How Do We Give Internet To the Whole World?

    By Patrick DePuy | Small Business

    Did you know that two-thirds of the world is unable to connect to the Internet? I sure didn’t, but it makes sense if you think about it.

    That means the majority of the world’s people can’t access endless archives of scholarly knowledge, find how to treat ailments with a single click, or check tomorrow’s weather on a whim. Approximately five billion people are missing out on the single most powerful piece of technology that exists today.

    But things are about to change. Several large web and communication companies – including Facebook, Samsung, Ericsson and Qualcomm – are teaming up in an effort to make internet access affordable and widespread.

    It’s called, and it’s a global partnership that launched last month. The initiative’s big vision is to connect the world, and personally I think their ideas are intriguing. They theorize that two major steps will bring globally-accessible Internet:

    1. Lowering the behind-the-scenes costs of data delivery
    2. Decreasing data usage by pushing development efficiency across the board

    This is by no means achievable overnight. The organization’s goal is to boost efficiency and lower costs across the industry over the next 5 to 10 years, after which it will be economically feasible to broaden access.

    Big ideas, but how exactly do they plan to achieve them? I took a look at’s 70-page white paper, and here’s the first look at what they’ve done and where they’re headed:

    • The creation of highly efficient, cost-effective and environmentally sustainable data centers. Facebook’s most recent (and most powerful) data center in Sweden is run completely by renewable hydroelectric power and cooled using air from the great outdoors.

    How Do We Give Internet To the Whole World? image luleadatacenterHow Do We Give Internet To the Whole World?

    Image from Facebook

    • The use of “vanity free” facility design. By removing parts that don’t serve functional purposes, initial costs are driven down and power efficiency is often boosted.
    • The ability to handle over 10 petabytes (that’s over ten million gigs, or ten thousand terabytes) of data every day. Facebook’s data infrastructure, as a whole, currently processes this much in a 24 hour period, and they’re keeping up with absurdly fast growth (its data warehouse has grown by more than 4000x over the past four years).
    • A variety of technologies that make data processing and delivery faster and more efficient. Facebook has developed innovative tools such as Giraph, Avatarnode and Corona to do just that.
    • Creating geographically diverse user experience. Facebook already offers its services in over 70 different languages to accommodate the growing variety of people and cultures adopting its use.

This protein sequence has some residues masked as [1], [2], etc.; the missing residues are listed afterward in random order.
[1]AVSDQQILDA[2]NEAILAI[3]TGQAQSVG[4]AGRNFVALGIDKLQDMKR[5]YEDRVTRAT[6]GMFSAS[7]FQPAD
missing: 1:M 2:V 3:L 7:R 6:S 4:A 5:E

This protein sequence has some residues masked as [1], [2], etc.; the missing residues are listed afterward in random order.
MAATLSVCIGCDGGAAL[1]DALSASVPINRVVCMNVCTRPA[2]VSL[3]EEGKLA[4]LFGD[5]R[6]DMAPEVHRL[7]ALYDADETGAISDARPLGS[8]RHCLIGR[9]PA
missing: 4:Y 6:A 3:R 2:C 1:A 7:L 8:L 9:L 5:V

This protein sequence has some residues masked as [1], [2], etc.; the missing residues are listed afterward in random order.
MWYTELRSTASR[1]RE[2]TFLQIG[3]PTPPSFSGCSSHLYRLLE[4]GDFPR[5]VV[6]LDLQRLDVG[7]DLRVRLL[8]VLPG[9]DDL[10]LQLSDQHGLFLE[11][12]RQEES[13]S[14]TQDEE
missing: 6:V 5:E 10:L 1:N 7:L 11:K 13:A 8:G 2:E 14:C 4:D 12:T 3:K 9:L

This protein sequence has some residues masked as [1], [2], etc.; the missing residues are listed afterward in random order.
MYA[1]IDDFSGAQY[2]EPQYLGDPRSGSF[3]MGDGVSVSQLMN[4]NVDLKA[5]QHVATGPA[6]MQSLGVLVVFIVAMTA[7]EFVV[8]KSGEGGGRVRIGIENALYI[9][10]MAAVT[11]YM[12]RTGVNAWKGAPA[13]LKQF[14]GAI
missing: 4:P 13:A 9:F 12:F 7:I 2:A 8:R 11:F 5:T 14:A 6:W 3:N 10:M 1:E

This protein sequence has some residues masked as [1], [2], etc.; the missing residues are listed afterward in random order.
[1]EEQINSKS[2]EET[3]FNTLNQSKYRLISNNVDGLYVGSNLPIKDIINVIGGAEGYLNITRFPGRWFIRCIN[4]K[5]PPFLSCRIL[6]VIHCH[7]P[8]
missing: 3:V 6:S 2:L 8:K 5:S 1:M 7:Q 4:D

• Compatibility on a huge array of different devices and operating systems. Each manufacturer’s products operate differently, and even various models by the same manufacturer can vary in the way they run and display an application or program.

    How Do We Give Internet To the Whole World? image SmartphonesHow Do We Give Internet To the Whole World?

    Image from 33rdSquare

    • Instead of focusing solely on the latest and most powerful devices, Facebook is adapting to existing mobile technology as well. They’re creating more manageable applications that run on older feature phones and tap into the majority market of people who have yet to use smartphones.
    • Services and apps that run on a variety of networks and connection speeds. Facebook simulates user experience while developing its apps by testing operations on all sorts of networks (catering to users that don’t necessarily have access to the fastest connections, such as those in developing countries).
    • Experiences that “degrade gracefully” in situations where low data usage is pertinent. Facebook keeps this in mind with its “Facebook For Every Phone” initiative, giving users with a barebones data plan a flawless experience regardless of their network and data usage.
    • Optimized image resolutions. Images are the leading source of data usage on Facebook (and many mobile applications), so they’ve created ways to compress file sizes and optimize experience for use on smaller screens.
    • Staying ahead of the curve: embracing a “1000x Challenge” will catalyze progress in network availability and connection speeds. The goal is to meet a processing demand that’s 1000 times higher than today, and companies such as Qualcomm are currently committing a significant amount of resources to do so.

    This is only the tip of the iceberg. It’s too soon to know what is really capable of, but we’ll be keeping our eyes on them.

    The mobile computing industry is moving a mile a minute, and collaborative efforts from the major players will undoubtedly bring remarkable new advancements. We’ve seen how far they’ve come thus far, and now it’s just a matter of time before connecting the world isn’t such a farfetched idea.

    Your move, Internet.

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